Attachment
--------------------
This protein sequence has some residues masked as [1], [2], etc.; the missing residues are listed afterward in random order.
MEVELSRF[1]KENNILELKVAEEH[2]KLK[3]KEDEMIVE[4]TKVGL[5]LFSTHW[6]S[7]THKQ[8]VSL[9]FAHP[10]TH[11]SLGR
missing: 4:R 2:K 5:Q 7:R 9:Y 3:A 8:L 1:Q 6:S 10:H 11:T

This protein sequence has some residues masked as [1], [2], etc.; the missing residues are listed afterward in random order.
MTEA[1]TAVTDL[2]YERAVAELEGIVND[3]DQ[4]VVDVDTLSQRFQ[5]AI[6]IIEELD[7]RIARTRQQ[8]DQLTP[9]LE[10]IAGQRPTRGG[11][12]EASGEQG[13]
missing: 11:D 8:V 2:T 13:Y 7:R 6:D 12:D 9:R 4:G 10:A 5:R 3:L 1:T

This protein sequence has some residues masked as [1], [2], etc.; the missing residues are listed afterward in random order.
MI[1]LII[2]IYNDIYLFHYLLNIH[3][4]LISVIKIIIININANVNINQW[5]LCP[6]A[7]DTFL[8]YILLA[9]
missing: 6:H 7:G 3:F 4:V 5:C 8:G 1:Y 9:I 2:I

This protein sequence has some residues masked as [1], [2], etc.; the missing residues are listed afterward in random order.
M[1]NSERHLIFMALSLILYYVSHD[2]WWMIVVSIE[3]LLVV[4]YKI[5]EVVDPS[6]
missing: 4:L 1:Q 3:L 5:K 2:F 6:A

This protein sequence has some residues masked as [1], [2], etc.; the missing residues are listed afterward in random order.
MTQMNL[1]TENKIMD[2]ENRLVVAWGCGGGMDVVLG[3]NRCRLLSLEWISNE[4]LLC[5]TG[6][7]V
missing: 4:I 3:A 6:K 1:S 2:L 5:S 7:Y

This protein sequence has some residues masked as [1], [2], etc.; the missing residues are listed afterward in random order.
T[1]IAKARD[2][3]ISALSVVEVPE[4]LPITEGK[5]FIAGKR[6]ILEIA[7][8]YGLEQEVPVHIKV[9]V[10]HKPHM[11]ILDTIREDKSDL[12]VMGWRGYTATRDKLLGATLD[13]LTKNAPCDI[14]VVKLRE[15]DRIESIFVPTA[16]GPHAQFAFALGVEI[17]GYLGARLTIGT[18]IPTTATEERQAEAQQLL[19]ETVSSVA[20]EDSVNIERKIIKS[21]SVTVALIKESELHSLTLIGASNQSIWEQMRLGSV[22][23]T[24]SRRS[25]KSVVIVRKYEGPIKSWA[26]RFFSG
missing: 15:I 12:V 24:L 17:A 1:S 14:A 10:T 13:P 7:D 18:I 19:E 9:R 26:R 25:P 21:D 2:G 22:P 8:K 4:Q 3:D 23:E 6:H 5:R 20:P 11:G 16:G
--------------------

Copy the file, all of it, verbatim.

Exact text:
This protein sequence has some residues masked as [1], [2], etc.; the missing residues are listed afterward in random order.
MEVELSRF[1]KENNILELKVAEEH[2]KLK[3]KEDEMIVE[4]TKVGL[5]LFSTHW[6]S[7]THKQ[8]VSL[9]FAHP[10]TH[11]SLGR
missing: 4:R 2:K 5:Q 7:R 9:Y 3:A 8:L 1:Q 6:S 10:H 11:T

This protein sequence has some residues masked as [1], [2], etc.; the missing residues are listed afterward in random order.
MTEA[1]TAVTDL[2]YERAVAELEGIVND[3]DQ[4]VVDVDTLSQRFQ[5]AI[6]IIEELD[7]RIARTRQQ[8]DQLTP[9]LE[10]IAGQRPTRGG[11][12]EASGEQG[13]
missing: 11:D 8:V 2:T 13:Y 7:R 6:D 12:D 9:R 4:G 10:A 5:R 3:L 1:T

This protein sequence has some residues masked as [1], [2], etc.; the missing residues are listed afterward in random order.
MI[1]LII[2]IYNDIYLFHYLLNIH[3][4]LISVIKIIIININANVNINQW[5]LCP[6]A[7]DTFL[8]YILLA[9]
missing: 6:H 7:G 3:F 4:V 5:C 8:G 1:Y 9:I 2:I

This protein sequence has some residues masked as [1], [2], etc.; the missing residues are listed afterward in random order.
M[1]NSERHLIFMALSLILYYVSHD[2]WWMIVVSIE[3]LLVV[4]YKI[5]EVVDPS[6]
missing: 4:L 1:Q 3:L 5:K 2:F 6:A

This protein sequence has some residues masked as [1], [2], etc.; the missing residues are listed afterward in random order.
MTQMNL[1]TENKIMD[2]ENRLVVAWGCGGGMDVVLG[3]NRCRLLSLEWISNE[4]LLC[5]TG[6][7]V
missing: 4:I 3:A 6:K 1:S 2:L 5:S 7:Y

This protein sequence has some residues masked as [1], [2], etc.; the missing residues are listed afterward in random order.
T[1]IAKARD[2][3]ISALSVVEVPE[4]LPITEGK[5]FIAGKR[6]ILEIA[7][8]YGLEQEVPVHIKV[9]V[10]HKPHM[11]ILDTIREDKSDL[12]VMGWRGYTATRDKLLGATLD[13]LTKNAPCDI[14]VVKLRE[15]DRIESIFVPTA[16]GPHAQFAFALGVEI[17]GYLGARLTIGT[18]IPTTATEERQAEAQQLL[19]ETVSSVA[20]EDSVNIERKIIKS[21]SVTVALIKESELHSLTLIGASNQSIWEQMRLGSV[22][23]T[24]SRRS[25]KSVVIVRKYEGPIKSWA[26]RFFSG
missing: 15:I 12:V 24:L 17:A 1:S 14:A 10:T 13:P 7:D 18:I 19:E 9:R 26:R 25:P 21:D 2:G 22:P 8:K 4:Q 3:D 23:E 6:H 5:R 20:P 11:G 16:G